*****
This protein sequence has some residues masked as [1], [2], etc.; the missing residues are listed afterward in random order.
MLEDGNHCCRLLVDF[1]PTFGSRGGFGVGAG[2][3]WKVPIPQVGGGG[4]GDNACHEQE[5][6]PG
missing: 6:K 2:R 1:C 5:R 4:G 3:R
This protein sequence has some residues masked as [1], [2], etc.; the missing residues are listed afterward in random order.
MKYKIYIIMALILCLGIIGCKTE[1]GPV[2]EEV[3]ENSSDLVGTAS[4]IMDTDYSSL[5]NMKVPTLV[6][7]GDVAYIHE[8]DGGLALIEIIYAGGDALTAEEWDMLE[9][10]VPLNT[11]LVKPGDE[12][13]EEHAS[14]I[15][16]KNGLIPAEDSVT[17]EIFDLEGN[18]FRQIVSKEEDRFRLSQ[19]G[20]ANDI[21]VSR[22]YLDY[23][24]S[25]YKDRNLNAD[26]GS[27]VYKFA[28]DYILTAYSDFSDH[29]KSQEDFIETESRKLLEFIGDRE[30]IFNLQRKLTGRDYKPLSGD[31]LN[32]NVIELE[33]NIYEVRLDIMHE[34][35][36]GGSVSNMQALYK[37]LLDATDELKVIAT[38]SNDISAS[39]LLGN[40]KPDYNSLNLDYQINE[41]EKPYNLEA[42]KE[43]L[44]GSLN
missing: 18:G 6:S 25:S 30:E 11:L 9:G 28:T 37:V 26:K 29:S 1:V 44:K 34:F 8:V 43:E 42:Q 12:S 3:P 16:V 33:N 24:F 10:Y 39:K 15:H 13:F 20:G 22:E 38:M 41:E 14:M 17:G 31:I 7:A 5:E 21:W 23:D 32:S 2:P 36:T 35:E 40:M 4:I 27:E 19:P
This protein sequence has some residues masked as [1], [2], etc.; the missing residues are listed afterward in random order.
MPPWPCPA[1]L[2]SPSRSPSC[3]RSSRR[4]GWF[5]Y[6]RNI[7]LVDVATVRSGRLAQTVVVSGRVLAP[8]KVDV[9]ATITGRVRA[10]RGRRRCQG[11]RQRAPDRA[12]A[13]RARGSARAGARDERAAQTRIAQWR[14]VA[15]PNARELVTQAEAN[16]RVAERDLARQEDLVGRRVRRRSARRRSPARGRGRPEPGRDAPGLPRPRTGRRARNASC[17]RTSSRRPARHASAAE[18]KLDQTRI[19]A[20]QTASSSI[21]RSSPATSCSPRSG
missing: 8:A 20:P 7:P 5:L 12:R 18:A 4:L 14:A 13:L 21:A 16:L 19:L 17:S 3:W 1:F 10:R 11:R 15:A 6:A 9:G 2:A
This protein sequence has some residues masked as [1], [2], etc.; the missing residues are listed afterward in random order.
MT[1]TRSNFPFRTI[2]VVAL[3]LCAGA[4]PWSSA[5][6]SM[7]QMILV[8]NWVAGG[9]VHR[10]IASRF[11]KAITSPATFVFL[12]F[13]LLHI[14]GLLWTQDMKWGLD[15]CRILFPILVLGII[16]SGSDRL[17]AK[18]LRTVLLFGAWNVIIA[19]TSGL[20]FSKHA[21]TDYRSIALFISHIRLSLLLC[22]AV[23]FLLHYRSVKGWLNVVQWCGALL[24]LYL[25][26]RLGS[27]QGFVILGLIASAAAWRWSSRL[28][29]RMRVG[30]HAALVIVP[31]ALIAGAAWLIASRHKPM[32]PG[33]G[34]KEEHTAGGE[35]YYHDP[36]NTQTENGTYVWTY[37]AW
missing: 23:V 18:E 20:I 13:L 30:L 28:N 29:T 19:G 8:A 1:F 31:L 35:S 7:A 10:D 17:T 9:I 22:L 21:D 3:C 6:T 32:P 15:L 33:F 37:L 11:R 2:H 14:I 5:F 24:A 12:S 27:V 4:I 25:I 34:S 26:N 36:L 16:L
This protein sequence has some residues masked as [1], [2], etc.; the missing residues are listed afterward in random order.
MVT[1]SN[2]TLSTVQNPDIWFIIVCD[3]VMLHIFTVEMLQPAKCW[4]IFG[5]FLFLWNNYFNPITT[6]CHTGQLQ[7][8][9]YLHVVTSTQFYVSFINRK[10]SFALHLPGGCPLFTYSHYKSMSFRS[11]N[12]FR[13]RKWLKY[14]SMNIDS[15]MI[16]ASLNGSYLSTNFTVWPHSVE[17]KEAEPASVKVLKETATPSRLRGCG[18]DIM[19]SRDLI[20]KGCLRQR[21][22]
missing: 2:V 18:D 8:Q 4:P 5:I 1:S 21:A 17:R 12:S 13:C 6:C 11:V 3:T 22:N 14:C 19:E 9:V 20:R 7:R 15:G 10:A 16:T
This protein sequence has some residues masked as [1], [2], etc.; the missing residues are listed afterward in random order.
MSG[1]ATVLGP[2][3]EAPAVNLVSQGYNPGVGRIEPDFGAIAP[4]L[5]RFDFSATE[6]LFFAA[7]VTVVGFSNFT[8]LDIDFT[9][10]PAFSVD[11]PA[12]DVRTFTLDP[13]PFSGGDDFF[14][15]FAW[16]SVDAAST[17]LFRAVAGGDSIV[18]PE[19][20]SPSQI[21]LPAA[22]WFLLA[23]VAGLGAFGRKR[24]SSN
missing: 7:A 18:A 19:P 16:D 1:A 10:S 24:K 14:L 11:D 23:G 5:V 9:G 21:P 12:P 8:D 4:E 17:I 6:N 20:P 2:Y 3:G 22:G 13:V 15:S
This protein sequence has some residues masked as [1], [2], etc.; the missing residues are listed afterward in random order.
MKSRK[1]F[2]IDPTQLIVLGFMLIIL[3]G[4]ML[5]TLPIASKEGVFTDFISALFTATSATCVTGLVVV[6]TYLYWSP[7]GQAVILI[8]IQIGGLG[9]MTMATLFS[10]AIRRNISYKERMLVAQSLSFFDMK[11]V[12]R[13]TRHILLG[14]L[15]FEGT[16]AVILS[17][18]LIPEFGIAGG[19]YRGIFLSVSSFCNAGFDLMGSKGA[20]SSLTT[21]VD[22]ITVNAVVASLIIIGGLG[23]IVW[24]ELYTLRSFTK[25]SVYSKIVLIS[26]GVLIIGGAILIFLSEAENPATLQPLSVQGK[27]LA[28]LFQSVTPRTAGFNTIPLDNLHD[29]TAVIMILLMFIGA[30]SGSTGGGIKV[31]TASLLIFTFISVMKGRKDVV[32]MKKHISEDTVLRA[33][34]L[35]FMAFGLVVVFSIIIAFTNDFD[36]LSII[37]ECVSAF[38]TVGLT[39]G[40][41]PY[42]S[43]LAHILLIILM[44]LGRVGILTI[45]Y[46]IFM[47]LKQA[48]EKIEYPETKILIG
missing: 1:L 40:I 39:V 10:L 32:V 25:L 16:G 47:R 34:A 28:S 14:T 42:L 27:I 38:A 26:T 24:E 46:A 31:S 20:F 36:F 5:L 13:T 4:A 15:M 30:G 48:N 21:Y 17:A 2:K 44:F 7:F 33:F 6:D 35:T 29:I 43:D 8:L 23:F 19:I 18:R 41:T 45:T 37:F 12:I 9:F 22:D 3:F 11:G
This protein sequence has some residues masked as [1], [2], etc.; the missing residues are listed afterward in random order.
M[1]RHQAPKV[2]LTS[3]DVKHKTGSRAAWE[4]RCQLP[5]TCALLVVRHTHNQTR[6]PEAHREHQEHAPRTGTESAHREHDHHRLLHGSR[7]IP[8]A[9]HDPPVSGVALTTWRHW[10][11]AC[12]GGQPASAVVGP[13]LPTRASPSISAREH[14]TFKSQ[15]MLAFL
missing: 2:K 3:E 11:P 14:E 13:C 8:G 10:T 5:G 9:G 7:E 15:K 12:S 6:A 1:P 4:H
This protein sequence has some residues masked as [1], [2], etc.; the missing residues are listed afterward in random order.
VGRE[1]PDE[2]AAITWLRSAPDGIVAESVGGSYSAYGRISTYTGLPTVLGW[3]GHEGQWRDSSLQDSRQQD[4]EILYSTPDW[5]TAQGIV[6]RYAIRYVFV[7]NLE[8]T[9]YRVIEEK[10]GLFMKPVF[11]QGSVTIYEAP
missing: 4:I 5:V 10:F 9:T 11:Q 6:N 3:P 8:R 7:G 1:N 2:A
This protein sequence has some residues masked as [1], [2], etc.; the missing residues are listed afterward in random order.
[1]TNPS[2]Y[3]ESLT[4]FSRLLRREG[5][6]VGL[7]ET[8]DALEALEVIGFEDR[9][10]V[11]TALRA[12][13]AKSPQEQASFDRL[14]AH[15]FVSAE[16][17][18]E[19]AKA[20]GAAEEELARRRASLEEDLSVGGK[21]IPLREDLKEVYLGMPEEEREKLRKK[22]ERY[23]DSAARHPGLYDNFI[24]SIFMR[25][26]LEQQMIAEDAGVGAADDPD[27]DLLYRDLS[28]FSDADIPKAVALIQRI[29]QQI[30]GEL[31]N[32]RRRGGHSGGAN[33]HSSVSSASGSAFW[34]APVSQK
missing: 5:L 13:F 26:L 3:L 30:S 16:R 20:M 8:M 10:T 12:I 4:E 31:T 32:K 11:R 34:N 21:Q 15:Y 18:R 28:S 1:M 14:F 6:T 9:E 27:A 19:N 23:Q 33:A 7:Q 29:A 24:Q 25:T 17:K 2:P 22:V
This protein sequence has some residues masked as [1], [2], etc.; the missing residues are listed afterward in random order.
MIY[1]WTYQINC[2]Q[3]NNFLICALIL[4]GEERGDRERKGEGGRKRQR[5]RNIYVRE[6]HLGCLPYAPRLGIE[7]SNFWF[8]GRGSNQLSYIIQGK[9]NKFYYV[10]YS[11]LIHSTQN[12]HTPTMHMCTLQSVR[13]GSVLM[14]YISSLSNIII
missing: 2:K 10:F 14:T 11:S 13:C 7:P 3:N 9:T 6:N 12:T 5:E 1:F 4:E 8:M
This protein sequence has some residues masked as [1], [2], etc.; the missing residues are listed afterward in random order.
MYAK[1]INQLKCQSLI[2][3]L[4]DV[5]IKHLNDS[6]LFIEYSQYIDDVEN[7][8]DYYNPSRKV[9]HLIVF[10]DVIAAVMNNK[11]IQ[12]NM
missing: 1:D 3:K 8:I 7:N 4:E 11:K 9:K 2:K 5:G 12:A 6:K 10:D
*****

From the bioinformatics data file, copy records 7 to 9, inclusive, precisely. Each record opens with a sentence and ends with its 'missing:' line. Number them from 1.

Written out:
This protein sequence has some residues masked as [1], [2], etc.; the missing residues are listed afterward in random order.
MKSRK[1]F[2]IDPTQLIVLGFMLIIL[3]G[4]ML[5]TLPIASKEGVFTDFISALFTATSATCVTGLVVV[6]TYLYWSP[7]GQAVILI[8]IQIGGLG[9]MTMATLFS[10]AIRRNISYKERMLVAQSLSFFDMK[11]V[12]R[13]TRHILLG[14]L[15]FEGT[16]AVILS[17][18]LIPEFGIAGG[19]YRGIFLSVSSFCNAGFDLMGSKGA[20]SSLTT[21]VD[22]ITVNAVVASLIIIGGLG[23]IVW[24]ELYTLRSFTK[25]SVYSKIVLIS[26]GVLIIGGAILIFLSEAENPATLQPLSVQGK[27]LA[28]LFQSVTPRTAGFNTIPLDNLHD[29]TAVIMILLMFIGA[30]SGSTGGGIKV[31]TASLLIFTFISVMKGRKDVV[32]MKKHISEDTVLRA[33][34]L[35]FMAFGLVVVFSIIIAFTNDFD[36]LSII[37]ECVSAF[38]TVGLT[39]G[40][41]PY[42]S[43]LAHILLIILM[44]LGRVGILTI[45]Y[46]IFM[47]LKQA[48]EKIEYPETKILIG
missing: 1:L 40:I 39:V 10:L 32:V 25:L 16:G 47:R 34:A 28:S 14:T 42:L 27:I 38:A 26:T 24:E 46:A 31:S 20:F 36:F 5:L 13:T 4:A 15:M 30:G 48:N 21:Y 17:A 2:K 44:F 7:F 33:F 6:D 35:T 29:I 43:D 8:L 23:F 19:I 18:R 41:T 45:T 37:F 12:I 9:F 22:D 3:F 11:G
This protein sequence has some residues masked as [1], [2], etc.; the missing residues are listed afterward in random order.
M[1]RHQAPKV[2]LTS[3]DVKHKTGSRAAWE[4]RCQLP[5]TCALLVVRHTHNQTR[6]PEAHREHQEHAPRTGTESAHREHDHHRLLHGSR[7]IP[8]A[9]HDPPVSGVALTTWRHW[10][11]AC[12]GGQPASAVVGP[13]LPTRASPSISAREH[14]TFKSQ[15]MLAFL
missing: 2:K 3:E 11:P 14:E 13:C 8:G 10:T 5:G 9:G 7:E 15:K 12:S 6:A 1:P 4:H
This protein sequence has some residues masked as [1], [2], etc.; the missing residues are listed afterward in random order.
VGRE[1]PDE[2]AAITWLRSAPDGIVAESVGGSYSAYGRISTYTGLPTVLGW[3]GHEGQWRDSSLQDSRQQD[4]EILYSTPDW[5]TAQGIV[6]RYAIRYVFV[7]NLE[8]T[9]YRVIEEK[10]GLFMKPVF[11]QGSVTIYEAP
missing: 4:I 5:V 10:F 9:T 11:Q 6:N 3:P 8:R 7:G 1:N 2:A